STAT OF THE DAY

$30 million, the price Yahoo! Reportedly paid to buy Summly, a mobile news app, from a 17 year-old British entrepreneur



Sturdy Horses

“Some see private enterprise as a predatory target to be shot, others as a cow to be milked, but few are those who see it as a sturdy horse pulling the wagon.”

-Prime Minister Winston Churchill

 

Winston Churchill smoked cigars effusively, ate almost whatever was put in front of him, came under fire in armed conflicts more than 50 times, and engaged in many political battles over the course of his life.  Despite these potential health risks, Churchill lived to the ripe old age of 91.  He was, by almost any estimation, a sturdy horse.

 

As it relates to his health, many observers often commented on the generous amounts of alcohol that Churchill drank.  In fact, Sir Alexander Cadogan, head of the Foreign Office, noted at the Yalta conference in 1945 that the Prime Minister was “drinking buckets of Caucasian champagne which would undermine the health of any ordinary man.”

 

Churchill himself was not shy about acknowledging aggressive consumption of spirits and once said:

 

“Always remember that I have taken more out of alcohol than alcohol has taken out of me.”

 

For those of you that have been over served, and I will include myself in that camp, you know full well that to gain the upper hand on alcohol, and in particular hangovers, indeed requires that one have the constitution of a sturdy horse.

 

But the purpose of this note is not to delve into the fine details of Churchill’s bad habits, but rather to delve into the realm for which he is most well known – foreign policy.  Based on traditional measures of risk, like volatility, many markets are signaling a future without any major foreign policy blow ups.  In particular, U.S. equities, as highlighted in the Chart of the Day are making new lows in terms of volatility.

 

This, of course, is not to say risk has gone away, but currently equity markets are certainly discounting lower global risk in the future. As a result, it is probably a sign to be even more diligent when searching for TAIL risks.  In the realm of international security, we see a number of red lights on the horizon that are worth monitoring closely, specifically: 

 

1. North Korea – Even if Dennis Rodman has improving relations with this Communist nation, the rest of the world’s relations are deteriorating on the back of a nuclear test that coincided with President Obama’s February State of the Union address.  This followed a long range missile test in December.  In combination these two tests are an attempt by Kim Jong-un to show to the world that North Korea has, or is developing, the ability to launch long range nuclear missiles.

 

In recent history, North Korea has been more of rhetorical threat than a tangible one, but both the United Nations and United States are taking the most recent actions increasingly serious.  As well, Defense Secretary Chuck Hagel indicated he intends to re-allocate $1BN+ to build a missile shield in Alaska to bolster defenses focused on North Korean threats.  This morning the North Koreas upped the ante once more in announcing that they have placed military units tasked with targeting U.S. bases under combat ready status.

2. Iran –Iran has remained largely out of the headlines in the last few months, but this will likely change with the upcoming Presidential election in June 2013.  Current Iranian President Mahmoud Ahmadinejad is barred for running after being President for two terms and has taken to saying “long live Spring” at recent events, a cryptic phrase that is being interpreted as a call for change in the face of the Ayatollah’s attempts to manage the outcome of the election.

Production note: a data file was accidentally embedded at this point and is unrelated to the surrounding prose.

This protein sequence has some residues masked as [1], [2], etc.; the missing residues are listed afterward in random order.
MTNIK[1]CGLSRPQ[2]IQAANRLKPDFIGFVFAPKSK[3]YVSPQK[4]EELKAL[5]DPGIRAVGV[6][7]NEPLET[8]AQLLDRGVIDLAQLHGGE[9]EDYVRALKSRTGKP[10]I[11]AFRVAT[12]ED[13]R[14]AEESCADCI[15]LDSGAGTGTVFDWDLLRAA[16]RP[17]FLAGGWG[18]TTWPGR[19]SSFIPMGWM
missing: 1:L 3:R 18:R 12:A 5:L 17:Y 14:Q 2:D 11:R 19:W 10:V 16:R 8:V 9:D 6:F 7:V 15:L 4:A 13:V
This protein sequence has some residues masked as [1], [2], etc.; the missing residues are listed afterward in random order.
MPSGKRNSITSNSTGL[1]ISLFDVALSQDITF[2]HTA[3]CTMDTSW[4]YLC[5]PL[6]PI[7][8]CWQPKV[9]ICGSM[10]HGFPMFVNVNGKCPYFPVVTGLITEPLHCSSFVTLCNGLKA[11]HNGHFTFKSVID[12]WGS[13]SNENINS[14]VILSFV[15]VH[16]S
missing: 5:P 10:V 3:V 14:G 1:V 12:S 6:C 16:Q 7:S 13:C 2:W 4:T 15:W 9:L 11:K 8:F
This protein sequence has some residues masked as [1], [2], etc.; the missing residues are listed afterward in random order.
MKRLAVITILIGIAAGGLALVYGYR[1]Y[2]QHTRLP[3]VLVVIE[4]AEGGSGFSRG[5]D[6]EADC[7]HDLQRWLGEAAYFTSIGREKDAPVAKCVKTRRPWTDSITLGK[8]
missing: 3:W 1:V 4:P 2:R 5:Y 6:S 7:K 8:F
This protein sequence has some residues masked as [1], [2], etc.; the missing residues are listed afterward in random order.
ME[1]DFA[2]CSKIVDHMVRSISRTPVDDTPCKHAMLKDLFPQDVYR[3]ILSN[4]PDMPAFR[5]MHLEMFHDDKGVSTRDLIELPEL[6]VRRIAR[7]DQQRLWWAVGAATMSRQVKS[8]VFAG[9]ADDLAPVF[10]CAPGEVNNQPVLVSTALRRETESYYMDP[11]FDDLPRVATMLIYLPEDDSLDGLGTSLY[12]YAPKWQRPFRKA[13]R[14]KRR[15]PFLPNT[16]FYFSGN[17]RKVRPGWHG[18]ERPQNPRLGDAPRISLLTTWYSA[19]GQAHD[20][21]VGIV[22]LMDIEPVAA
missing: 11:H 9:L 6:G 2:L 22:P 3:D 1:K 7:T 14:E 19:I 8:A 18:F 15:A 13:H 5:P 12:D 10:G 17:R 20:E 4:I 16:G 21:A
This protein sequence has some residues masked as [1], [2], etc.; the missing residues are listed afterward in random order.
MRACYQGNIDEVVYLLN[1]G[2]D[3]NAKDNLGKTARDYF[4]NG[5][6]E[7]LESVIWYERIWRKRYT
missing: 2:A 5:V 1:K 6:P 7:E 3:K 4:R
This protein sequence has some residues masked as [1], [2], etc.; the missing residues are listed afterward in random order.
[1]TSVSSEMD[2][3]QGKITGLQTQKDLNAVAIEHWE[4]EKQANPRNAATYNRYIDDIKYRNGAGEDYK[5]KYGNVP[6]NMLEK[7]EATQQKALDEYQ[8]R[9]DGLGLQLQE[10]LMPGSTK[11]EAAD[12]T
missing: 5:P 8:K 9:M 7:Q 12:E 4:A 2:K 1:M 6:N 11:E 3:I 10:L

We emphasize the election because the last Iranian election is generally perceived to be the most tumultuous period of mass protests in Iran since the Iranian revolution.  Since that election in 2009, international sanctions on Iran have had their intended impact with oil subsidies falling and prices of basic foodstuffs accelerating.   So, even as the Ayatollah attempts to manage this election proactively, primarily by jailing potential reformist candidates, he can’t jail every citizen and the citizenry is much worse off now than in 2009.

3. Syria – Since the start of the Arab Spring more than two years ago, Syria has been a hot spot on the political map.  Unlike some of its neighbors in which a change in leadership was relatively swift, Syria continues to be ruled by President Assad, with the ongoing goal of the rebel forces to overthrow Assad by any means.  In fact, as recently as in the last couple of days there have been rumors that Assad had been assassinated. 

 

The reality is that Assad remains in power and the rebels remain disorganized with leadership largely in disarray since the resignation of Syrian National Coalition chief Mouaz al-Khatib. The other reality is that military activity appears to be accelerating with the worst bombing in Damascus since 2011 over the weekend.  Further, there were rumors this weekend that there was a gas attack near Aleppo.  Although even here confusion reigns as no one is sure whether it was the rebels or Syrian government that used the gas.

 

Churchill was well known for his interventionist leanings and once said about Russia that:

 

“Bolshevism must be strangled in its cradle.”

 

In contrast, the current leader of the free world, United States President Obama, has been decidedly non-interventionist. Over his first term, this has certainly not impacted the United States in the short term as the most prominent threat when Obama was first elected, Al-Queda, has been largely contained and there have not been other imminent threats to the United States or global peace.  That said, any acceleration of events in North Korea, Syria, or Iran may be cause for increased U.S. intervention abroad.

 

As we think about managing risk prospectively, especially at lower levels of implied volatility, keeping key areas of potential international conflict front and center will remain critical.  As it relates to our investment themes, accelerating international conflict is actually positive for the sturdy horse of international currencies – the U.S. dollar.

 

Our immediate-term Risk Ranges for Gold, Oil (Brent), Copper, US Dollar, USD/YEN, UST 10yr Yield, VIX, and SP500 are now $1, $106.76-108.64, $3.36-3.47, $82.69-83.34, 94.01-96.72, 1.89-1.97%, 10.79-14.96, and 1, respectively.

 

 

Keep your head up and stick on the ice,

 

Daryl G. Jones

Director of Research 

 

Sturdy Horses  - Dollar is a sturdy Horse EL

 

Sturdy Horses  - Virtual Portfolio